Religion and the Election in the Classroom

Paul Harvey

Jim Bennett of Santa Clara University has posted the following query to H-AMREL:

An excellent post by Paul Harvey ("Religion and Politics at the Rotary Club") on his Religion in American History blog made me curious how others teach religion and politics, and especially how people plan to integrate the election this year. Do you have particular excercises, readings or resources that you've found particularly helpful oreffective in teaching the topic, whether it is providing historicalcontext or exploring contemporary issues? Those of us on the quarter system who are still fine tuning our fall syllabi would grateful for any suggestions. Thanks in advance.

Jim's query has generated plenty of replies and interesting classroom ideas from a variety of perspectives. Click here for a sampling, starting with Sept. 12 and going forward.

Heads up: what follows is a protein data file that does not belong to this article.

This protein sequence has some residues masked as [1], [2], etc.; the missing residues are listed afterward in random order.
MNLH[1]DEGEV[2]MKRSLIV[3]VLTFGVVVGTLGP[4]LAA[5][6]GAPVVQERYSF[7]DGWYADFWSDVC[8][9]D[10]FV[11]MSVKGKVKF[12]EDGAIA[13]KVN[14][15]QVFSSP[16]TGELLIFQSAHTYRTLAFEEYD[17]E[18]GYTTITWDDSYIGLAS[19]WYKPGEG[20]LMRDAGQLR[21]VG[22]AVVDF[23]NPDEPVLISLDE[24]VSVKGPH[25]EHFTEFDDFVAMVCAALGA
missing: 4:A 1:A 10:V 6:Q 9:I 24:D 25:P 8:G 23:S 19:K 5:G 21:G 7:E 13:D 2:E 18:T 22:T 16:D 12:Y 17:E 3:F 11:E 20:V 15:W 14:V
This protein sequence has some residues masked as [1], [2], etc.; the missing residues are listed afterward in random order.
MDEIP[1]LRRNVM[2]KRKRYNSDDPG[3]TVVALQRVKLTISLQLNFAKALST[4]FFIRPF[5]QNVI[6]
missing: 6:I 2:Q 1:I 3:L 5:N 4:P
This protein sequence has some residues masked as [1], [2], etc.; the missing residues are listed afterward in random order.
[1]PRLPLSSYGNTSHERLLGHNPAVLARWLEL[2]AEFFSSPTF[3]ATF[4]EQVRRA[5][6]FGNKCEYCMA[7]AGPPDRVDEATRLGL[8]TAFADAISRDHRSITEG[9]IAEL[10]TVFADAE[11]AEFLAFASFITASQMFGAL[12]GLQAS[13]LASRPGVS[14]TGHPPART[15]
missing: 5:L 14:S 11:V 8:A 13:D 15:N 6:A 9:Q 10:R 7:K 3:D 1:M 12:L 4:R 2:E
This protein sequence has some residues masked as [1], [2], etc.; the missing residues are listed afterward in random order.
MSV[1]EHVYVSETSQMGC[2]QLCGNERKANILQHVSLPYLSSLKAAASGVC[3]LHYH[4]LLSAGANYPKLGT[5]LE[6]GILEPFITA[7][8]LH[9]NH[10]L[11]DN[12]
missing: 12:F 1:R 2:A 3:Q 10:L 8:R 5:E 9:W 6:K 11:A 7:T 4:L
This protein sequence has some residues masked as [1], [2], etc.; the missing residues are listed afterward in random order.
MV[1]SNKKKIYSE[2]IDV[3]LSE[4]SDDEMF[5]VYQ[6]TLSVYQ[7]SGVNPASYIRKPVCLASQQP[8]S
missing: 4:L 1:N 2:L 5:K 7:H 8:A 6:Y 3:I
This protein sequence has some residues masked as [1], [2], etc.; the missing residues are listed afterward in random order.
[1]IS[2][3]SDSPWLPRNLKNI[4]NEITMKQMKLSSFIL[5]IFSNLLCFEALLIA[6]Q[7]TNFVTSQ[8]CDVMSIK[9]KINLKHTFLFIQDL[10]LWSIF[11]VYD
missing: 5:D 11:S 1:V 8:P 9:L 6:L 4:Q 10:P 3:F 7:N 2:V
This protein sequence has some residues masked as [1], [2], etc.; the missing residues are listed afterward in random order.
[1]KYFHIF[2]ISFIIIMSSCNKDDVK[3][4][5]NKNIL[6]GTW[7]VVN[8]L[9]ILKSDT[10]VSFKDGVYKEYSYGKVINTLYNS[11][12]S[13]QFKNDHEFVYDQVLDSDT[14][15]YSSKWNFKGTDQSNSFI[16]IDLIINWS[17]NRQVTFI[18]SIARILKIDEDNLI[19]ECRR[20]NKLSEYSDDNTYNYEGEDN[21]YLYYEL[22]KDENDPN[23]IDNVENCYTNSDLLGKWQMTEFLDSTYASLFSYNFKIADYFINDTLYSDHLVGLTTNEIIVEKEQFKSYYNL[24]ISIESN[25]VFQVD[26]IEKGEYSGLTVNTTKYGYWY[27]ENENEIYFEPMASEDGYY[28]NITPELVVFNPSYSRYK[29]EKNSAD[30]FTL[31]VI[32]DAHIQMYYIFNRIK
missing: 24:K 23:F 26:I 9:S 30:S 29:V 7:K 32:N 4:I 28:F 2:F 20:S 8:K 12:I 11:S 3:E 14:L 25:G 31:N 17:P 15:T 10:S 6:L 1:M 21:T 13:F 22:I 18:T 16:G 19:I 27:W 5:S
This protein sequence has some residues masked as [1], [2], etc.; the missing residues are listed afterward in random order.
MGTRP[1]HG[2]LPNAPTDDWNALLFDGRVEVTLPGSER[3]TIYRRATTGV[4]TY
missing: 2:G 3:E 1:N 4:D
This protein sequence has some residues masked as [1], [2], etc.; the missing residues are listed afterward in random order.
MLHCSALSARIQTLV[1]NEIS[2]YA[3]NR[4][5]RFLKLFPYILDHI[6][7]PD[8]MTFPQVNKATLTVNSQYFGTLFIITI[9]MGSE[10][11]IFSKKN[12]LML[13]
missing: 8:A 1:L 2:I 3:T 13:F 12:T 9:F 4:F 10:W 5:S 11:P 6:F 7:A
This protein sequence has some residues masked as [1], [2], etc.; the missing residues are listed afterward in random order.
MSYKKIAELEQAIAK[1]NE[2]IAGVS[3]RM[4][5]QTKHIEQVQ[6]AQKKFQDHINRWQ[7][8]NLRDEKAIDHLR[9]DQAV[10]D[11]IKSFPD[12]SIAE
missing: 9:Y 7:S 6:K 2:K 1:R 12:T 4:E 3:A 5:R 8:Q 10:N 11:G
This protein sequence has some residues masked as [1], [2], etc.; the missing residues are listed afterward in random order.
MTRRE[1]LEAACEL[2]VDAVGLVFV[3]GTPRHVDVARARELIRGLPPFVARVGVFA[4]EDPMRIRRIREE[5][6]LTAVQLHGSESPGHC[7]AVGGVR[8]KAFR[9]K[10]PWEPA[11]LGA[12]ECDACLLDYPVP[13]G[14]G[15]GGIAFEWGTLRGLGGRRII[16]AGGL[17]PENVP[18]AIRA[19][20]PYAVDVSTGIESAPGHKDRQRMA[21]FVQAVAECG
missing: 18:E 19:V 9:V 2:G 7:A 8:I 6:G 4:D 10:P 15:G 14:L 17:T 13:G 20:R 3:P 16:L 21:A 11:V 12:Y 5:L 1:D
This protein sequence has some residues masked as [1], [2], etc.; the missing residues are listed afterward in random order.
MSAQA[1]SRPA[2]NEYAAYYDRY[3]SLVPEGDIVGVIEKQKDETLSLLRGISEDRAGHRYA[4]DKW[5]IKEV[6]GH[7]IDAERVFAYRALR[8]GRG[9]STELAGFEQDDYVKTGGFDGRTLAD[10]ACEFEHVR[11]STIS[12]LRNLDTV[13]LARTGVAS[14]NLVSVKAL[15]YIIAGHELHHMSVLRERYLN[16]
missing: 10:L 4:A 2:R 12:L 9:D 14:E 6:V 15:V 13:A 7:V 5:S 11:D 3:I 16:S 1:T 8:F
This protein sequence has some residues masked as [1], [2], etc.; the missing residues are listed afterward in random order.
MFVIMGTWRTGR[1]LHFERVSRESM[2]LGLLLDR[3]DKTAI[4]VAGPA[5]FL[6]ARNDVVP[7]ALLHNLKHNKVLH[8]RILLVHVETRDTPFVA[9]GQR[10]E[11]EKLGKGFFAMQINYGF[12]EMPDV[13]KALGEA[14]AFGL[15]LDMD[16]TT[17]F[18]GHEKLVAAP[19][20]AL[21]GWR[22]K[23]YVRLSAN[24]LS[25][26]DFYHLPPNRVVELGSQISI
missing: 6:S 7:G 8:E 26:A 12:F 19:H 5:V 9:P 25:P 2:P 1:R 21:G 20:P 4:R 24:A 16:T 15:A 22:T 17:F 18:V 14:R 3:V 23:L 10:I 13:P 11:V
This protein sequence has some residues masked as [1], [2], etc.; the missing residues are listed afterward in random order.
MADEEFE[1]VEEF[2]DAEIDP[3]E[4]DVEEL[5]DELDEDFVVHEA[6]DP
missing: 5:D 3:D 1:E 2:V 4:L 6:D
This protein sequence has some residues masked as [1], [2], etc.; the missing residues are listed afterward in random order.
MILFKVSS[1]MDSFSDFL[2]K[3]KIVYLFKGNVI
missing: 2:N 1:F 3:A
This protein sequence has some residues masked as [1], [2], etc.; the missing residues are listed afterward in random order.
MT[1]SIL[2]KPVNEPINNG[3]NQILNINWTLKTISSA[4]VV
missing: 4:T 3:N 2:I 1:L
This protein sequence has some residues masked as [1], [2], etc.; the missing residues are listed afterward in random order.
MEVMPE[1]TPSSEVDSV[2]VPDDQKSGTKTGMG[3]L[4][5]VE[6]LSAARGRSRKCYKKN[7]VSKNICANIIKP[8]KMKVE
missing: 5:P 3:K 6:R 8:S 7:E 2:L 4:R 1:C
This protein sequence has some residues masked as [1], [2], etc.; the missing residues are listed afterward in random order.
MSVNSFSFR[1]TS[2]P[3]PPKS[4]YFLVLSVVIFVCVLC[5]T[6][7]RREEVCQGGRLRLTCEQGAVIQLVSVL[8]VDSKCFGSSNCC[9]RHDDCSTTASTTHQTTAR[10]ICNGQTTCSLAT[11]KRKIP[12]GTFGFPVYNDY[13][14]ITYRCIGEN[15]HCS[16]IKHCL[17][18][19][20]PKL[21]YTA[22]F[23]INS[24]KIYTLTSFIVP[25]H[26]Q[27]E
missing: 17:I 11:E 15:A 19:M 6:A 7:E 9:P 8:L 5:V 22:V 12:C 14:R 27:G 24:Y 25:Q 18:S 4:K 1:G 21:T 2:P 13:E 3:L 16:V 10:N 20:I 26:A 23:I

John G. Turner said…
This is more to your previous post on religion and the founding fathers. I think it's important to help students understand why the intersection of religion and politics became so messy. On the one hand, a "godless" constitution and many non-traditionally-Protestant founders. On the other hand, I like to have students read Washington's Thanksgiving proclamation from Fall 1789 and consider how our first governments could establish chaplains, proclaim days of thanksgiving, etc. In other words, no strict separation of church and state (and where did that phrase come from?). Only T Jefferson really tried to follow a strict separation among early presidents. Then I often talk about John Ruggles's conviction for blasphemy in 1810.

In short, I want students to understand why the situation became so messy. It started out very messy. I think this avoids both the mythical "Christian founding" and the mythical complete separation of church and state.

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